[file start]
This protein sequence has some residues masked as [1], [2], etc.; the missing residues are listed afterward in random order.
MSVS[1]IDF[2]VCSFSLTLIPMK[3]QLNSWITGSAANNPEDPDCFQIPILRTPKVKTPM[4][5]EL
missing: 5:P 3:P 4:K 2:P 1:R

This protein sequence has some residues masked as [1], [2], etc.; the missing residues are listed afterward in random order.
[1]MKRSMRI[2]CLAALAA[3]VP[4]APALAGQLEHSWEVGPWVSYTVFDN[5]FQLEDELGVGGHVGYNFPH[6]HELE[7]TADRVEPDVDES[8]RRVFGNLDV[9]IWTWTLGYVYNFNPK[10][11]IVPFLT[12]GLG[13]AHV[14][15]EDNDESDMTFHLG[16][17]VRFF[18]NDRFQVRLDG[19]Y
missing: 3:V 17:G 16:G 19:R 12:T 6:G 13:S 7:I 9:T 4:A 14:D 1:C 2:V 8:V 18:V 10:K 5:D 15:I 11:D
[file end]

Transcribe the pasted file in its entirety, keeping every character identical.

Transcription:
This protein sequence has some residues masked as [1], [2], etc.; the missing residues are listed afterward in random order.
MSVS[1]IDF[2]VCSFSLTLIPMK[3]QLNSWITGSAANNPEDPDCFQIPILRTPKVKTPM[4][5]EL
missing: 5:P 3:P 4:K 2:P 1:R

This protein sequence has some residues masked as [1], [2], etc.; the missing residues are listed afterward in random order.
[1]MKRSMRI[2]CLAALAA[3]VP[4]APALAGQLEHSWEVGPWVSYTVFDN[5]FQLEDELGVGGHVGYNFPH[6]HELE[7]TADRVEPDVDES[8]RRVFGNLDV[9]IWTWTLGYVYNFNPK[10][11]IVPFLT[12]GLG[13]AHV[14][15]EDNDESDMTFHLG[16][17]VRFF[18]NDRFQVRLDG[19]Y
missing: 3:V 17:G 16:G 19:R 12:T 6:G 13:S 7:I 9:T 4:A 14:D 1:C 2:V 8:V 18:V 10:K 5:D 15:I 11:D